These past 2 weeks saw a number of South Africans visiting Finland on invitation from the Ministry of Foreign Affairs of Finland and some of its key impact partners. We where all there to explore the innovation and startup ecosystem, learn from a variety of sector stakeholders and participate in the annual SLUSH conference. The group was made up mostly of local edTech/eduTech startups hosted by en-novate and the winners from the SLUSH Global Impact Accelerator (GIA) — a local challenge that mLab facilitated earlier this year.
SLUSH, for those who don’t know, is arguably the biggest and best startup and tech innovation conference in Europe. I would personally put it on top of that podium as the best in the world and should probably also note that the word conference detracts from its general awesomeness and energy which is definitely better described as a festival or celebration of innovation and the entrepreneurial spirit than it is a platform to study, dissect and, as in most cases, bore its audience into submission with PowerPoint.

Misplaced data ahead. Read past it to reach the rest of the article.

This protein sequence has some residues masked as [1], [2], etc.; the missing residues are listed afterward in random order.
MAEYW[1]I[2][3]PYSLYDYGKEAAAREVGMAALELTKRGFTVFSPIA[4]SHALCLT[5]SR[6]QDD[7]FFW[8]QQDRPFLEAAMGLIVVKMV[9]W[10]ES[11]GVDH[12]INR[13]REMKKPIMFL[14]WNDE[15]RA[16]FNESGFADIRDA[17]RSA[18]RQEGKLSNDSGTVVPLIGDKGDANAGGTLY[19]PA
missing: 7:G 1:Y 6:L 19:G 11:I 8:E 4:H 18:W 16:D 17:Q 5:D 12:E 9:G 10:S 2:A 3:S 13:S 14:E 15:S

I have had the privilege of working with Finns for a number of years now and I need to admit that I sit firmly in the global fan club of this Nordic nation, so if you continue reading it is with full disclosure of my bias.
Why a fan? Despite it being a country ravaged by a devastating famine and extreme poverty it is today the World’s most equal society (at the positive side of the spectrum). It has one of the most successful education systems in the world and continues to innovate and disrupt the pedagogy to ensure relevancy of skills and also the wellbeing of students. In 2017 they will start a “pilot” for a basic income model — I don’t which is more admirable, the intent or the fact that a nation is willing to test such a disruptive model. And during this visit we got exposed to a very long list of seemingly successful models that is now open to be hacked by citizens because they have an unmatched understanding of how quickly the world is changing and that if as a society they dont keep innovating the disruption will come unexpectedly — perhaps a hard leason learned from Nokia.